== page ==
Is the Glass Half Empty or Half Full?

There’s a certain distressed North American real estate market we’ve been keeping an eye on for quite some time now that has been devastated by the steep decline in oil prices.

Over the past year office vacancies in this market have increased over 22%, pushing the overall vacancy rate to north of 25% – and the trend continues to move upward.

Even worse, office properties in the central business district have lost an estimated $4 billion in value since the recession began, with the average value of CBD office buildings dropping by over 16%.

What’s more, over the last few years rents for Class A properties have gone down by more than 40% and Class C property rents have dropped by nearly 70%.

The unemployment rate recently clocked in at 9.3%, the highest of any major city in the country.  And, over the last few years, the local currency relative to the U.S. dollar has dropped over 30% and is currently at a 10-year low.

(Hint: The country we’re speaking of is not Venezuela . . . .)

Now what if we told you that we believe this is the right time to invest in office property here?

If you’re a ‘glass-is-half-empty’ type of person you would very likely call us crazy to even think about investing in a real estate market with such negative fundamentals.  But if you’re a ‘glass-is-half-full’ contrarian type of investor, you are probably more than a little bit interested in reading more of what we have to say.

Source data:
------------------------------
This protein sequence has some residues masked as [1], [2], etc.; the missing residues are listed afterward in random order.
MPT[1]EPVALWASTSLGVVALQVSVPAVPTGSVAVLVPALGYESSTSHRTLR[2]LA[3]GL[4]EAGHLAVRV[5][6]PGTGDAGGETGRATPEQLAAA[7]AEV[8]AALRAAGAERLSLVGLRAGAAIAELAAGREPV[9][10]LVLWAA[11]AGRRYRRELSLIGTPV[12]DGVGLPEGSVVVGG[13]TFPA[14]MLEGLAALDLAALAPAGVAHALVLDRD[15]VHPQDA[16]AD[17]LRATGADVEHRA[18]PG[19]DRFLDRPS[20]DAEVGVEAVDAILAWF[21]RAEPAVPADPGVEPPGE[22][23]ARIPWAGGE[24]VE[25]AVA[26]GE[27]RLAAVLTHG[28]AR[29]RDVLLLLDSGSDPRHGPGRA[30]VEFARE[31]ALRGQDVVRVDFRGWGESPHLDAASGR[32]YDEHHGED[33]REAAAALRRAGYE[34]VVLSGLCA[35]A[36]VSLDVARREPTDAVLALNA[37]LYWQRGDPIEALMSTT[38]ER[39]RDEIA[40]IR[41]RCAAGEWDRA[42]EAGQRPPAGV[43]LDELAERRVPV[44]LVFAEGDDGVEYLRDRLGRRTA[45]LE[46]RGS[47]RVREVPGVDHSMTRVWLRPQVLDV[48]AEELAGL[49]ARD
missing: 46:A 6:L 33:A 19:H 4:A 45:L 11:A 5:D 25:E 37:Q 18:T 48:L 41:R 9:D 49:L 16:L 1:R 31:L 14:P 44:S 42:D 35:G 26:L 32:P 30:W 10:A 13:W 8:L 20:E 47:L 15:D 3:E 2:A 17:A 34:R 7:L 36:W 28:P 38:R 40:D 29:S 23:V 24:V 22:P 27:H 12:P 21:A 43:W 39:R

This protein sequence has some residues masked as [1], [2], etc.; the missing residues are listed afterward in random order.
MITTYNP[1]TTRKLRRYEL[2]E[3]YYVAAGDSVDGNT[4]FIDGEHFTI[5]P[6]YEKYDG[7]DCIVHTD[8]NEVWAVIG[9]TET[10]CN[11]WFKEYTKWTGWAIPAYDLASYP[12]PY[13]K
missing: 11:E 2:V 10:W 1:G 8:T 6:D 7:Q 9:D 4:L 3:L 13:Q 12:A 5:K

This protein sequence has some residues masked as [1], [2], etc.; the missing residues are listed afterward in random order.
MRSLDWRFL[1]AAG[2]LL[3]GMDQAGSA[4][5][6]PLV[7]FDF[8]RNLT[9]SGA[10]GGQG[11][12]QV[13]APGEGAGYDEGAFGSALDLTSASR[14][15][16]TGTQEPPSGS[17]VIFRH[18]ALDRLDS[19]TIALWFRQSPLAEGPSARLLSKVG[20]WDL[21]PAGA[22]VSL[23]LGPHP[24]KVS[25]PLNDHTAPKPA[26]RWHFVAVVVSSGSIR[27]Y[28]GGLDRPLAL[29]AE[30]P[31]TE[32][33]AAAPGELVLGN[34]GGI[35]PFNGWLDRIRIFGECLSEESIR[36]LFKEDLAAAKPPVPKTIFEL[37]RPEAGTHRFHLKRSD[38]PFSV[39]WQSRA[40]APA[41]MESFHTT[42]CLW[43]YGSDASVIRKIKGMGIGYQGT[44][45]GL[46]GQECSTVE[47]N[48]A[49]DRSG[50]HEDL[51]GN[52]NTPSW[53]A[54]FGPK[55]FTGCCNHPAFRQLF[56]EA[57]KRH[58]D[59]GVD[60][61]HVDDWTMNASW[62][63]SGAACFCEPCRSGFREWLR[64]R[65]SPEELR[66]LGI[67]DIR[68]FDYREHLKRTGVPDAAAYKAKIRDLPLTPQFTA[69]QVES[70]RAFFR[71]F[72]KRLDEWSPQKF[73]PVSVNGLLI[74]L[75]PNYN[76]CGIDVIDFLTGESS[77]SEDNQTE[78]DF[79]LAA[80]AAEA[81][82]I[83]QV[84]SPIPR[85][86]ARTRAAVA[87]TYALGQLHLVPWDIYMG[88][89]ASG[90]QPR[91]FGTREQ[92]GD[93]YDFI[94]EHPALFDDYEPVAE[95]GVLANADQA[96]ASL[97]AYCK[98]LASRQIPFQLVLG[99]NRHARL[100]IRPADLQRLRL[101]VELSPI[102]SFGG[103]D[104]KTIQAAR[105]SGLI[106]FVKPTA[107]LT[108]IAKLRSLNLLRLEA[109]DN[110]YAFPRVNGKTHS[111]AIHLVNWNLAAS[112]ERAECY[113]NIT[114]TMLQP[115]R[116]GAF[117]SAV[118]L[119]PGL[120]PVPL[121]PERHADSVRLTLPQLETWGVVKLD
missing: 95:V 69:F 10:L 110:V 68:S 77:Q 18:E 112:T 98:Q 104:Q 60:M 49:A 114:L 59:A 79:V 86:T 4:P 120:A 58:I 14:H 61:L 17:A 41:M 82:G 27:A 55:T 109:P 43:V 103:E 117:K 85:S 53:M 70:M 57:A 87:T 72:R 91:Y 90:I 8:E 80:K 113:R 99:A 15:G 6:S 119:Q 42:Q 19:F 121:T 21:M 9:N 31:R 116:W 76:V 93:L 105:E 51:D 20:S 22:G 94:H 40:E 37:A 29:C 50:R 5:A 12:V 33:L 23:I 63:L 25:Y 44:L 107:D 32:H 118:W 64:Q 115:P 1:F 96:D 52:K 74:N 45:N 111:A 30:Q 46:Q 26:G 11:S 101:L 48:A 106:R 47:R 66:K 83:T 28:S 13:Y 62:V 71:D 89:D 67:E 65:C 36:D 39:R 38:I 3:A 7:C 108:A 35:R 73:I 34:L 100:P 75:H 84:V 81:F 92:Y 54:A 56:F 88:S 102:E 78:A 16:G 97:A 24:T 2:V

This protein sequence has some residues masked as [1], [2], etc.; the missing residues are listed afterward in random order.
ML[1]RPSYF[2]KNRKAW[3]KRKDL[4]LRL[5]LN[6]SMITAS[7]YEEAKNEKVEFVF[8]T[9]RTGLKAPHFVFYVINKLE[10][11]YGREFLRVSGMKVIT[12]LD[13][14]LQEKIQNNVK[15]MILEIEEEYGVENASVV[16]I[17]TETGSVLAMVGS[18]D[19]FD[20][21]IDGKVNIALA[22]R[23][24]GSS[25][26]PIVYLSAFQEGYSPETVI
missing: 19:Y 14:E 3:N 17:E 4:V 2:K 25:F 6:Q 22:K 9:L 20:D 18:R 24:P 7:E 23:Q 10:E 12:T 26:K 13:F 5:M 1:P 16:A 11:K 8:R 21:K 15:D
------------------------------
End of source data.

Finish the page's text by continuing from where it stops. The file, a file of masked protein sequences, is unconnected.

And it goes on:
Now what if we told you that the country is developed, modern and safe?  That there’s a systematic way to hedge the foreign exchange and to reduce the currency exposure from any further decline to the U.S. dollar.

What if we told you that the office market we’re talking about very closely tracks the boom-bust-boom cycle that Orange County, California has recently witnessed?  And that the local provincial government has announced plans to invest $34 billion for infrastructure development and job creation, with an eye toward boosting the economy?

What if we told you that the commercial real estate market we’ve been speaking of is Calgary, Alberta, Canada, the 6th most active office development market in all of North America?

Perhaps you would say that we’re not so crazy after all.

The reason we’re focusing on Calgary over other distressed real estate markets is three-part:

First, the city is equi-distant between the western and eastern provinces of Canada, and serves as an international transportation link to the U.S. and Asia.

Second, Calgary’s workforce of 1.2 million people is diverse, growing and more educated than the average labor pool in Canada.

Third, the energy, transportation and high-technology industries play large economic roles in Calgary.  All of these are major players in the global arena and require significant amounts of office space.

Consequently the resiliency of the marketplace keeps downturns short and upswings dramatically strong.

Contrarian investing is more than just wishful thinking, more than just rolling the dice and holding your breath, hoping that you’ll end up with a 7 or 11.

Successful contrarian investing involves carefully analyzing the market and strategically choosing your entry and exit points, timing the downturns and upswings to maximize your return on investment.

We believe that Calgary, Alberta, Canada represents just such an opportunity.

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